A Tribute to Yves Saint Laurent | The Perfection of Style

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^^ This is the trapeze dress! The first design from Yves Saint Laurent.ysl-3 ysl-4 yslysl-5 ysl-6 ysl-7

^^This is MY FAVORITE piece from Saint Laurent. I literally stood in front of it for 15 minutes, just staring! If I could buy it, I would!ysl-8 ysl-9 ysl-10 ysl-11 ysl-12

^^ This was my favorite dress that Saint Laurent designed. It has a velvet dress with a satin pink roaching in the front and this gorgeous big bow in the back. ysl-13 ysl-14 ysl-15ysl-17 ysl-16ysl-20 ysl-19 Last Saturday, I had the privilege of exploring the Seattle Art Museum exhibit based on the iconic fashion designer – Yves Saint Laurent. It was THE best exhibit I’ve been to at the SAM. It helps that I’m into fashion and all, but the way they set up the exhibit was intriguing and kept my attention. I captured a few photos and had to share my experience with you all. And if you haven’t seen it, I got you covered because I will walk you through his fashion journey. Unfortunately, it ended last Sunday, so I can’t tell you to go, but I can share the YSL book that they sold – check it out here.

‘I am not interested in beauty. I am only interested in shock and seduction.’ -Yves Saint Laurent

As I read about Yves Saint Laurent, I was so inspired by his personality. He wasn’t just in the market to enhance the fashion world, he was in the market to shock and seduce.  This has stuck with me the past few days and as I walked through the exhibit, I could see this throughout his art.

In 1955, Saint Laurent was introduced to Dior, who fell in love with his sketches and hired him on the spot to be his assistant in the House of Dior. Could you imagine? Working for The Dior! Mind-blown.

His first design was the trapeze dress (see above). The trapeze line was launched in the 1960’s and was intended to liberate women’s bodies and showcase their waist. Always pushing the limits of society. As we walked into the exhibit, it was the first dress you saw.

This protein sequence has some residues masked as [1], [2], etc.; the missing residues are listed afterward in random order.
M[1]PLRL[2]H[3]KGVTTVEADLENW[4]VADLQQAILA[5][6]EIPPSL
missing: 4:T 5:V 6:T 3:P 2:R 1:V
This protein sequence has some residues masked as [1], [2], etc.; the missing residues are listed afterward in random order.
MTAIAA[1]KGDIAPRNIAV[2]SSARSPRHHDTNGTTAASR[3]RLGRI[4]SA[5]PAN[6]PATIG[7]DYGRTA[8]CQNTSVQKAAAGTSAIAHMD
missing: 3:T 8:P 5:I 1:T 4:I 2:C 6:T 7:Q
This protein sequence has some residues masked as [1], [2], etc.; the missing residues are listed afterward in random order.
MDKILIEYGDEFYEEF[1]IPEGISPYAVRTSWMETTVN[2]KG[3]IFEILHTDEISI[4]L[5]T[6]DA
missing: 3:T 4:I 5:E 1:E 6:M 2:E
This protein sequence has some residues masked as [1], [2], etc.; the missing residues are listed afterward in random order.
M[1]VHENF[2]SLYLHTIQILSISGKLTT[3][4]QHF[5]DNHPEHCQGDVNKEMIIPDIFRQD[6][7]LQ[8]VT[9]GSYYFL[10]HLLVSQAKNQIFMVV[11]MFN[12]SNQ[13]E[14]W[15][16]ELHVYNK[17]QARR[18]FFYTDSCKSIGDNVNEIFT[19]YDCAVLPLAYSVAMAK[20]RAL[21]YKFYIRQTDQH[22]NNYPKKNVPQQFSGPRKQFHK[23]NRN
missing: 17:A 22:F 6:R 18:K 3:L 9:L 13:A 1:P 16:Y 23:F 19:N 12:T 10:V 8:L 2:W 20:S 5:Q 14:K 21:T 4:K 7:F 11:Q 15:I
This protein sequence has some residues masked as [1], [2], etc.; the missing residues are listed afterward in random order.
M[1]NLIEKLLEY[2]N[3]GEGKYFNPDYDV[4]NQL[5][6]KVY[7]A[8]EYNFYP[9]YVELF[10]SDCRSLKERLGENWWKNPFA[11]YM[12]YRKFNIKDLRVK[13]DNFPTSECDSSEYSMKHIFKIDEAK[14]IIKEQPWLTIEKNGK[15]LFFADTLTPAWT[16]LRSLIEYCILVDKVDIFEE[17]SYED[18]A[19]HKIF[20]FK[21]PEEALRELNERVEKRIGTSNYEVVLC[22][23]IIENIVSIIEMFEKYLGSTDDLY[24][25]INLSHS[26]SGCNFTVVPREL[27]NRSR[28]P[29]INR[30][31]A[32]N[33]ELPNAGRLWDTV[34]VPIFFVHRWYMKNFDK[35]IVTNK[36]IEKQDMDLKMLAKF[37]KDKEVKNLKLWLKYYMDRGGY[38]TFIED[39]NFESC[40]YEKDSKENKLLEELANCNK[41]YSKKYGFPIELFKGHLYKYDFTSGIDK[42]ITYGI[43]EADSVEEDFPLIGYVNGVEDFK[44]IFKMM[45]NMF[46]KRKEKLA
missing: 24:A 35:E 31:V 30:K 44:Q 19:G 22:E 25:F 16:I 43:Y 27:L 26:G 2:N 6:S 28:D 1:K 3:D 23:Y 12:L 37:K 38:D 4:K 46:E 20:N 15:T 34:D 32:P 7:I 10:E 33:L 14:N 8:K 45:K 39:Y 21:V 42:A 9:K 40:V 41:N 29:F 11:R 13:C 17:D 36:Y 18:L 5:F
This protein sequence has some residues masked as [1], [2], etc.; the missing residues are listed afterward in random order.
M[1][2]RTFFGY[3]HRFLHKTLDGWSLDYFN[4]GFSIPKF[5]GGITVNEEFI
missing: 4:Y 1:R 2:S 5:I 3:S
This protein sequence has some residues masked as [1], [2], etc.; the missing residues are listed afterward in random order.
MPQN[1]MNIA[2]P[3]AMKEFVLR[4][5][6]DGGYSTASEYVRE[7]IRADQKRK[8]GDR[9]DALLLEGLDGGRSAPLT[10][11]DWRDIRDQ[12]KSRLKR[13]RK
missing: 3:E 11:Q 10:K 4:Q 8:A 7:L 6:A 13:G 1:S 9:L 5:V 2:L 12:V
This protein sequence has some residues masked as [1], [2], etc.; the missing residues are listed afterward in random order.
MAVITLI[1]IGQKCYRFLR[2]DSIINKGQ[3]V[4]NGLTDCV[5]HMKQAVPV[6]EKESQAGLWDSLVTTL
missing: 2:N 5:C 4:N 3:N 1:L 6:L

‘My weapon is the perspective in which I see my society.’ – Yves Saint Laurent

On each wall of the exhibit, were rows of sketches (see captured above) starting from 1962 through to the year 2000. It’s amazing how the designs changed over the years and the evolution of the sketches advanced.

In 1966, Saint Laurent designed the first pant suit for women. At the time, women were not allowed to wear pants – only dresses! As much as that sounds amazing, it is definitely not functional and I’m so inspired by YSL, who challenged this societal standard. Once women began to wear pant suits, they had to check their pants in with their coat, so they essentially looked like they were wearing a mini-skirt.

What I love about him is he pushed provocation. He pushed it into even more complex and subtly paradoxical territories through impossible pairings and unnatural associations.  He said, ‘What I want to do is shock people, force them to think.’ Gosh, I feel like we need this right now. One provocative design that left the Americans with a bad taste was the ‘see through dress’ of 1968. It was the first dress where a woman’s breasts were exposed in public. He didn’t just design that dress to shock and awe, but he did it because he demanded perfection in all of his designs and this piece had that.

‘I don’t like too much fashion, I like clothes.’ – Yves Saint Lauren

 His style represented the perfect alchemy of form and color. The choice of fabric, the color, the cut, and the assembly were treated with equal importance. And he didn’t have the tailoring skills of Coco Chanel or Madeleine Vionnet, but he had impeccable drawing skills. His sketches perfectly captured his vision, his colors, his cut, and his fabric in one place.

‘I would have liked to be so many different things.’ – Yves Saint Laurent

In an interview, he said, I would have liked to be a writer. ‘At one time, I wrote a lot. And then I stopped because it was impossible to do both, to write and to move forward in this frightening profession that paralyzes me for most of the year. My mind is cluttered with dresses.’  He wrote his first poems at the age of 12 and his first drawings were book illustrations. Along with the desire to write, he developed a passion for theater and film. Over the course of forty years, all of Saint Laurent’s dreams – everything Saint Laurent would have liked to be – did, in fact, come true, either indirectly, through his diverse sources of inspiration, or directly, through his contributions to the theater, ballet, and film.

Overall, the exhibit was exquisite and the best form of art I’ve ever been honored to see. If you are interested in learning more about YSL, please order the book I’ve linked above. It does a great job of walking you through his fashion journey.

‘I am no longer concerned with sensation and innovation, but with the perfection of my style.’ – Yves Saint Laurent

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